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Back in the Day: The Monroe woman related to two presidents
Martha Gardner Relf (1850 - 1935) had this home built four blocks east of the square at 2022 11th Street in 1893. She and her mother each lived in the home until their deaths, 33 years apart. The home still looks similar even though some remodeling has taken place in the 130 years since it was built.

While I was looking through digital photographs recently, I came across the photo of the Relf & Hyde millinery shop that was printed on page 23 of the Monroe Area Pictorial History. That was when I decided that I wanted to share information about a woman, Martha [Mattie] Gardner Relf, who became an early entrepreneur and leader in the community. Martha was born in White Oak Springs, Lafayette County, on February 28, 1850 to Silas E. and Maria Gardner. The family moved to Monroe when she was still an infant where she attended school, probably only for a few years since there was no high school at that time. 

The 1860 census shows that she was living with her parents, three older brothers, and a younger sister here in Monroe where her father was a master carpenter. According to newspaper excerpts in Becoming a Village: Monroe in the 1850s, her father had also been involved in the community, having been on a committee to find new land for a cemetery in 1859, was a member of the Green County Educational Association in 1856, and was a vice president helping to plan the celebration for National Independence in 1859. 

Martha was working as a milliner and the only child still living with her parents in 1870. The parents had already buried three of their children by then, one of them being a 5-year-old daughter whose clothes caught on fire in 1859. They moved to Decorah, Iowa for a few years where Martha married William E. Relf, a photographer, on October 25, 1871. The marriage ended and Martha moved back to Monroe, as did her parents, sometime after 1880. The first reference I found of Martha being back in Monroe was an ad that invited the ladies of the county to visit Relf & Stearns on the south side of the square for the “regular opening of spring and summer styles of millinery” on April 21 and 22 of 1882.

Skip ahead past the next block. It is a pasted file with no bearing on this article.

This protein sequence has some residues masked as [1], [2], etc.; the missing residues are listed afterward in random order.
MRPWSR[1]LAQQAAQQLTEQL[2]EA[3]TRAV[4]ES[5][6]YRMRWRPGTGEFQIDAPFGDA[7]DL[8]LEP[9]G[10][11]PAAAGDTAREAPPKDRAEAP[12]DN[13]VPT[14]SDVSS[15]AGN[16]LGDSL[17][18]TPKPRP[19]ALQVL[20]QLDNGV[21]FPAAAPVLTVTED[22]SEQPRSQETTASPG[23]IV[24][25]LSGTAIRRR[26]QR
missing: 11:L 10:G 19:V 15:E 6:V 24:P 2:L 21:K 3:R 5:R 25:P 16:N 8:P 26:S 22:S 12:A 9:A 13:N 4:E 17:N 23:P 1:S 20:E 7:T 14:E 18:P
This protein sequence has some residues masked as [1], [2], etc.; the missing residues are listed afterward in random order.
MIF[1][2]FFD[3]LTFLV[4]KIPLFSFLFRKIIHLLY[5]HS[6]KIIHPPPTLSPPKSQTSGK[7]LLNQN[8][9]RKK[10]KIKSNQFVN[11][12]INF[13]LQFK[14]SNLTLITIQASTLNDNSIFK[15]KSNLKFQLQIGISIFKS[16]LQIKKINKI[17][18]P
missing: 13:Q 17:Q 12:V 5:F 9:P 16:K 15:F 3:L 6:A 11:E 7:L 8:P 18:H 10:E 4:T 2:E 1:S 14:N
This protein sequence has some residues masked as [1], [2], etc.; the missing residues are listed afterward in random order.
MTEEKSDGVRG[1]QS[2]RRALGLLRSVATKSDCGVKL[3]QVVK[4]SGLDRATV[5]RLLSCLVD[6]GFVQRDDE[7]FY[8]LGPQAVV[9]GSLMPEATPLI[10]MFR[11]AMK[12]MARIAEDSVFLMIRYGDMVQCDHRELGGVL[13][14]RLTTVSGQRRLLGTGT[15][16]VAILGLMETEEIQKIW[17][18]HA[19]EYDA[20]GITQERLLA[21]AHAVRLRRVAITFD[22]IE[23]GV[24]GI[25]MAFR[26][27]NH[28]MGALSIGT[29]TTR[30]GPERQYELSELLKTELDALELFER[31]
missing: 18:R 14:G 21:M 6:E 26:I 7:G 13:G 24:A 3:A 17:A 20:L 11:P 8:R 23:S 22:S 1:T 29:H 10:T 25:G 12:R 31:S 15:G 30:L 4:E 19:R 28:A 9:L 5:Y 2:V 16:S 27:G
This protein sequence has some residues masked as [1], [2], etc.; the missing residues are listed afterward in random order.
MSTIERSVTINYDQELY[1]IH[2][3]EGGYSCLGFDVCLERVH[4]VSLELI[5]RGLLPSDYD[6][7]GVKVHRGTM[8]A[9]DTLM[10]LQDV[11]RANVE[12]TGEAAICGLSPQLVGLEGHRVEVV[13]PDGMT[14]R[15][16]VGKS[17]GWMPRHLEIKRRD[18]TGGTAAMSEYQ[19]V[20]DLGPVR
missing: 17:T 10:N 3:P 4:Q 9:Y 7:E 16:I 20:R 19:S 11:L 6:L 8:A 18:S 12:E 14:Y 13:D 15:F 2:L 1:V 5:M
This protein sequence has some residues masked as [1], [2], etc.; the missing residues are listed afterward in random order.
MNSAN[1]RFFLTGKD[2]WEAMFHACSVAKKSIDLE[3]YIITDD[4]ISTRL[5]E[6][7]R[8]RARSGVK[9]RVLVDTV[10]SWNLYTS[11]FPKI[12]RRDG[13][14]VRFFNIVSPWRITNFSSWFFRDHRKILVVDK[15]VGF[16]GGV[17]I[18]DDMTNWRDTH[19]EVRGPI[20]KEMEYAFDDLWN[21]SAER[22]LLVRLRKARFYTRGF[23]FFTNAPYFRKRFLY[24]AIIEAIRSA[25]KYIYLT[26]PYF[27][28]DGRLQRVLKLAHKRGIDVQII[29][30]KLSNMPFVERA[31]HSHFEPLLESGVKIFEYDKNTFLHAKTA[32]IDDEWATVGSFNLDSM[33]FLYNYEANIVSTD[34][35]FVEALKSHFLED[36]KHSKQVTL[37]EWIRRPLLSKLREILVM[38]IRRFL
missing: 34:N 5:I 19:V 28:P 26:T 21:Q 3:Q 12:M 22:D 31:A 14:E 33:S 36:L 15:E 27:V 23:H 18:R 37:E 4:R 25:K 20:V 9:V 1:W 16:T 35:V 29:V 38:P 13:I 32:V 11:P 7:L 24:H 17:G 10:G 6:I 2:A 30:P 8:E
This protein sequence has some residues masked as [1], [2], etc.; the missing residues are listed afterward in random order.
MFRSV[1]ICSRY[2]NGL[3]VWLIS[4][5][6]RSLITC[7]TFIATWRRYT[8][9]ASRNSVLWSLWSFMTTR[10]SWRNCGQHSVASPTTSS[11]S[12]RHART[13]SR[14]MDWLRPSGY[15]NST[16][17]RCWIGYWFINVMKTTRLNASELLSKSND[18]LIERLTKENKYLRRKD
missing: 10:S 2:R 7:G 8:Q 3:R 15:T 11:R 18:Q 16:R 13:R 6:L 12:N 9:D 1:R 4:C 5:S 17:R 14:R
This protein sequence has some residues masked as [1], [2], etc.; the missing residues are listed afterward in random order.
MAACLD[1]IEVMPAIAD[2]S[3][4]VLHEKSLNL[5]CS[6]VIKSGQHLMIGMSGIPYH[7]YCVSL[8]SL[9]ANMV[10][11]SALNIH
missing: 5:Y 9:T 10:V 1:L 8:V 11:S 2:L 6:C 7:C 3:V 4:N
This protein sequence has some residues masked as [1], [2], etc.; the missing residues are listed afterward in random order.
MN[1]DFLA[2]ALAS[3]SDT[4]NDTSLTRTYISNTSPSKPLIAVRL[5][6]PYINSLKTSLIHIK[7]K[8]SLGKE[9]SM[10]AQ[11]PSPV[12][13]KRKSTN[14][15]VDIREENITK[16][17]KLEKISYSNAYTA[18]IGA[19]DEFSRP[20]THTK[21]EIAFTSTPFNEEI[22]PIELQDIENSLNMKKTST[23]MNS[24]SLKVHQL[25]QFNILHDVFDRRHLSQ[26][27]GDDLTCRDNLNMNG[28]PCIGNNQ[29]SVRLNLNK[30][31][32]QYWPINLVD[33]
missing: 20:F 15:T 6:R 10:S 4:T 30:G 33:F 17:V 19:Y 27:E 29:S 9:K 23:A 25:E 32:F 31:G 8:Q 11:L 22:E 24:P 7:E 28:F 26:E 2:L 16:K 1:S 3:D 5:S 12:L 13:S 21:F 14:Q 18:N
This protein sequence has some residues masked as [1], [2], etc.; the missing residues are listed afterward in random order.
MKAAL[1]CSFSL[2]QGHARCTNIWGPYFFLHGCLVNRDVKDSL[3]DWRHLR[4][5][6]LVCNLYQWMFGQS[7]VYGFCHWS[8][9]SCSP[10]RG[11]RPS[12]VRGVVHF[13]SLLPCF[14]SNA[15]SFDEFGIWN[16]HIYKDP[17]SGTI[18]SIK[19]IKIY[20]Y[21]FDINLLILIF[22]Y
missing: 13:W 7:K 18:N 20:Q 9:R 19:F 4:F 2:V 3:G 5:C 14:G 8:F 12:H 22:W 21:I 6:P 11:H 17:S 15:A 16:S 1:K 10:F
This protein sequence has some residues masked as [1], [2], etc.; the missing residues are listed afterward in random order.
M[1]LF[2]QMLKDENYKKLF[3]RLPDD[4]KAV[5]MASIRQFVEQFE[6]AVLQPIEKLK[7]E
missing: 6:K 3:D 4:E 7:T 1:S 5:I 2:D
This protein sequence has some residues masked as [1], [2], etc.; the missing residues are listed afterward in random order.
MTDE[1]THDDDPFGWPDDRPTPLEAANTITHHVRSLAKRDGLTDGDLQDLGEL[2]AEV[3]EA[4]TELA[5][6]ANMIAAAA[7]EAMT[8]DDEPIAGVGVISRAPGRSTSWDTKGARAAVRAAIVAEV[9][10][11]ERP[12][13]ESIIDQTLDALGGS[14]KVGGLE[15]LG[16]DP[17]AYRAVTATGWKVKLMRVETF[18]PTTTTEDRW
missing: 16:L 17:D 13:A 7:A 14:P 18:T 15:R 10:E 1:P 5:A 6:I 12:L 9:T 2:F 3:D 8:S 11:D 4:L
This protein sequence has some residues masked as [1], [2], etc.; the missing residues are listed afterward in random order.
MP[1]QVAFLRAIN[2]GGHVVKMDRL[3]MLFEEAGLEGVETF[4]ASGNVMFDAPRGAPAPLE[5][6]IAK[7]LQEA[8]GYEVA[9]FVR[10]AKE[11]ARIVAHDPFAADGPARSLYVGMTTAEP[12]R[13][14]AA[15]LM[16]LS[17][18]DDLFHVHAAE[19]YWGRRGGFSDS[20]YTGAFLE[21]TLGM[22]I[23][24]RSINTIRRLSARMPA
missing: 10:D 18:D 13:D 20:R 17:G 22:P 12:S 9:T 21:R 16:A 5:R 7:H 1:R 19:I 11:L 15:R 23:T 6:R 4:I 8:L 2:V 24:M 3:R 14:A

The Sentinel reported the following week that the store “presented a gay appearance to the hundreds of visitors who found their way thither last Friday and Saturday to celebrate the opening. . . . The display was elegant and tastefully arranged. It is seldom that such an array of beautiful goods is seen outside larger cities, and the new and enterprising firm did themselves great credit. This is the verdict of all who visited.” It concluded, “Monroe and vicinity are fortunate in having such enterprising and accomplished milliners.” 

It is unknown if Mrs. Relf learned her trade in Monroe, but she and her partner, Miss Mary Stearns, traveled to Chicago that fall to purchase goods. Miss Strearns spent four weeks in one of the leading millinery establishments there and “posted herself thoroughly in the styles of trimming and making of millinery.” The ladies of the vicinity were invited the following spring to see “their pattern hats, bonnets, new style in neckwear, handkerchiefs, and general millinery.”